Obamacare 2.0: So far, so good?

Sign-ups for the Affordable Care Act, which began Saturday for 2015, are going much better than last year’s healthcare.gov website meltdown. Still, the administration has a lot to do to convince Americans that Obamacare is a good thing.

Don Ryan/AP
The HealthCare.gov website, where people can buy health insurance. The second open enrollment period for buying health insurance under the federal Affordable Care Act began Saturday.

The launch of the federal Affordable Care Act for 2015 couldn’t be more different from last year’s roll-out of Obamacare, which was a mess that left millions of Americans hollering at their computer screens, fueled efforts to repeal President Obama’s signature legislation, and eventually cost Secretary of Health and Human Services Kathleen Sebelius her job.

On Saturday, the first day people could sign up under the ACA for their health care coverage for 2015, more than 500,000 people were able to log on to healthcare.gov and 100,000 submitted new applications for health insurance, reports HHS Secretary Sylvia Mathews Burwell.

"I think the vast majority of people coming to the site were able to get on and do what they had to do," Secretary Burwell said on NBC’s “Meet the Press” Sunday.

There are two reasons for this weekend’s relative success: Many of the problems with the government health care website have been fixed, and fewer people joined the opening day rush, which saw 2.5 million visitors overrun the 2014 site.

Still, glitches appeared here and there for some applicants, including with the exchanges run by 13 states and the District of Columbia. The exchange in Washington State had to be taken down when it was found to include inaccurate tax credit amounts.

“There will be things that come up,” Burwell said during a visit to a community health center Friday. “We just need to be ready and watching.”

Also, some returning applicants apparently forgot their user names or passwords, or they had failed to reset their passwords as instructed.

Call centers have been helping resolve cases where consumers had trouble resetting their passwords, and the Health and Human Service Department said accounts were being unlocked on a timely basis. All told, the call centers had taken about 100,000 calls by Sunday morning, on a range of situations, the Associated Press reports.
 Since its very rocky initial rollout a year ago, more than 7 million have enrolled, but the challenge now is seeing that they reenroll for 2015, which may involve picking a new plan.

“Bringing new people on – which is key to keeping insurers in the program and stabilizing the new markets – will be harder than in year one,” Politico.com notes. “The individuals who were most eager to get coverage have already done so, and the remaining uninsured population knows remarkably little about what the law offers. About 90 percent don’t know open enrollment begins this month, according to a recent survey by the Kaiser Family Foundation. Nearly half don’t know they might be eligible for subsidies.”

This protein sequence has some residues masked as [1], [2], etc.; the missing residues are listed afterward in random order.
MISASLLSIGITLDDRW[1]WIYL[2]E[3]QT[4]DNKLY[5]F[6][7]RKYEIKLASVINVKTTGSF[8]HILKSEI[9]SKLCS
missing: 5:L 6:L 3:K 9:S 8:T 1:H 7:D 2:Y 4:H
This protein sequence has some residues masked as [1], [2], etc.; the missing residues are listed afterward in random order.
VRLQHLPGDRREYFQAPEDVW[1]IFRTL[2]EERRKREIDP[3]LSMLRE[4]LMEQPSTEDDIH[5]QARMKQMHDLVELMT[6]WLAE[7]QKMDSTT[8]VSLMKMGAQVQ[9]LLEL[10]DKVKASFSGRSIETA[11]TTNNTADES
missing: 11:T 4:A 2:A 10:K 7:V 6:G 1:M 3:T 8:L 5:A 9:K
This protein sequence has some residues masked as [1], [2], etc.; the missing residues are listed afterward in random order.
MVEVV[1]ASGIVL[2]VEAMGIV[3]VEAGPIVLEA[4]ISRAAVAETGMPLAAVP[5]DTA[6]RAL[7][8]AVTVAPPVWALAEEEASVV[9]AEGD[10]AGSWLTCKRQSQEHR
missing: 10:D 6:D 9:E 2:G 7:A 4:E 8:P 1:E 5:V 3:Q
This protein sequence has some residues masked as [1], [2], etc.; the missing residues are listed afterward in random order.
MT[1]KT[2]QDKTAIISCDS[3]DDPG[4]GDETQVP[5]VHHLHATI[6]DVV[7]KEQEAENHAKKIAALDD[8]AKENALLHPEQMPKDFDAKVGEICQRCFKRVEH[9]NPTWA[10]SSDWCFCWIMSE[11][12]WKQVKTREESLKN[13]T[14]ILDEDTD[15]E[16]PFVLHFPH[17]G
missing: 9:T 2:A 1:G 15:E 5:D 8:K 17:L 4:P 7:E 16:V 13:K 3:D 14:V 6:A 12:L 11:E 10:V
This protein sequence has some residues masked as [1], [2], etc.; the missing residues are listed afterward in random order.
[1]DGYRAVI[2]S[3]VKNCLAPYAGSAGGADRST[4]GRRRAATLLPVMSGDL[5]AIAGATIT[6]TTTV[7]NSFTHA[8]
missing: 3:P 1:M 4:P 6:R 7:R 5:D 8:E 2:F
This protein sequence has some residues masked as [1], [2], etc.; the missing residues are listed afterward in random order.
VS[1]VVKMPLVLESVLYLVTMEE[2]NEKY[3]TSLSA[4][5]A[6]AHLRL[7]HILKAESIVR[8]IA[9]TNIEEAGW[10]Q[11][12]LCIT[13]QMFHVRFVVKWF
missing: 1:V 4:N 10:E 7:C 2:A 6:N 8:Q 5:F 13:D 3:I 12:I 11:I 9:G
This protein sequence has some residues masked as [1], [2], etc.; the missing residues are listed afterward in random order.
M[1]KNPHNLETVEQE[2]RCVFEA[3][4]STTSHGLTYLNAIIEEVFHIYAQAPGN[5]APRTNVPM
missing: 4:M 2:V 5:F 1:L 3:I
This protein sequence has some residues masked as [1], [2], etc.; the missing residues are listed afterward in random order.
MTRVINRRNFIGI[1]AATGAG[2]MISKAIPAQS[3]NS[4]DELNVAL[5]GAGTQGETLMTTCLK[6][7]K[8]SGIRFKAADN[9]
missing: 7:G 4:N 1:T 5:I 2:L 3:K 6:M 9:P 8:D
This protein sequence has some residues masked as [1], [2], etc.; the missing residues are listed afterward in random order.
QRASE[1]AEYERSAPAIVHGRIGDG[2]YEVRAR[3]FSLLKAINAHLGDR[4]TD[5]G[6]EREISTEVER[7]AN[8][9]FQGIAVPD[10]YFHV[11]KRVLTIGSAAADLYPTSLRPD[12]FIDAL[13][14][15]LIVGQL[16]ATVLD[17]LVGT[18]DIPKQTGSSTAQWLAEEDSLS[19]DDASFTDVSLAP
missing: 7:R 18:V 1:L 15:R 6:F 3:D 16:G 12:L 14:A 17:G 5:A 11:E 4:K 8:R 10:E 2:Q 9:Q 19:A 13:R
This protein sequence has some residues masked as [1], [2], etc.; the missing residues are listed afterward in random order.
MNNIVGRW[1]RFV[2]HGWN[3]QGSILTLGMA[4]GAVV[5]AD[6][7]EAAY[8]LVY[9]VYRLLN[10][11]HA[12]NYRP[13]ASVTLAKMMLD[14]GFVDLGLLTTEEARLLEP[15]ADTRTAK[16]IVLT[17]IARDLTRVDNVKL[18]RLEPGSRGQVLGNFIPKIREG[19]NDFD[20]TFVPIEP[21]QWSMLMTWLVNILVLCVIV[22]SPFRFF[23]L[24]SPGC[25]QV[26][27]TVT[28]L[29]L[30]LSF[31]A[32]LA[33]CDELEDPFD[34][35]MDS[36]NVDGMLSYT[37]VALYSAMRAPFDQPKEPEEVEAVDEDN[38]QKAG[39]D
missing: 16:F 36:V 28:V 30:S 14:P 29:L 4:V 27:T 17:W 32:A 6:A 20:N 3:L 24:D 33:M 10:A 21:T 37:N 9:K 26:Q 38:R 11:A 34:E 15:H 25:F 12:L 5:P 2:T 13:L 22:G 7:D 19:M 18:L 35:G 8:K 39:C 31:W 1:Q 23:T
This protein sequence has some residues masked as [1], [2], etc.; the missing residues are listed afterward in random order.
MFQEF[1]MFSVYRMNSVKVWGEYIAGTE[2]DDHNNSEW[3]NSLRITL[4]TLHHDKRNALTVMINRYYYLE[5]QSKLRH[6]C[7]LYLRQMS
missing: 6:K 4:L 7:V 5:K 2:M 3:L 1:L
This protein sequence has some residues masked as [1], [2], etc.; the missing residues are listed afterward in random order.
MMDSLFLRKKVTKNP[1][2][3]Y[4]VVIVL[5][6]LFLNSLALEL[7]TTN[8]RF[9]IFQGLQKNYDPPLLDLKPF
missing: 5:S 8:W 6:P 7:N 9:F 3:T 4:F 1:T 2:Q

Meanwhile, both Obama and Burwell had to address controversial comments made by a consultant who advised the administration on the ACA.

In recorded comments from more than a year ago, MIT economist Jonathan Gruber said the law passed in part due to the “stupidity of the American voter” and the “lack of transparency” about its funding provisions.

“The comments in the video were made at an academic conference,” Gruber told MSNBC this past week. “I was speaking off the cuff and I basically spoke inappropriately and I regret having made those comments.”

Still, the “stupidity” comment has brought a firestorm of protest, principally from Republicans aiming to gut if not kill Obamacare. Democrats too are mad about what’s become a major distraction.

“As one who worked hard to make ACA and its benefits clear, let me say: if you looked up ‘stupid’ in dictionary, you'd find Gruber's picture,” former top Obama advisor David Axelrod tweeted.

“I have to start with how fundamentally I disagree with his comments about the bill and about the American people,” Burwell said on “Meet the Press,” “Since I’ve been at the department, one of the things I focused on is transparency, making sure all our numbers come out whether good or bad. The other thing is the law is based on the issues of transparency and belief in the American people and choices in the marketplace.”

Speaking at a press conference at the Group of 20 leaders meeting in Brisbane, Australia, Sunday, Obama said the law was extensively analyzed and written about before its passage in 2010, and in subsequent debates.

"The fact that some adviser who never worked on our staff expressed an opinion that I completely disagree with … is no reflection on the actual process that was run," Obama said during

"I would just advise every press outlet here, go back and pull up every clip, every story…. It was a tough debate."

As it no doubt will continue to be in the months to come.

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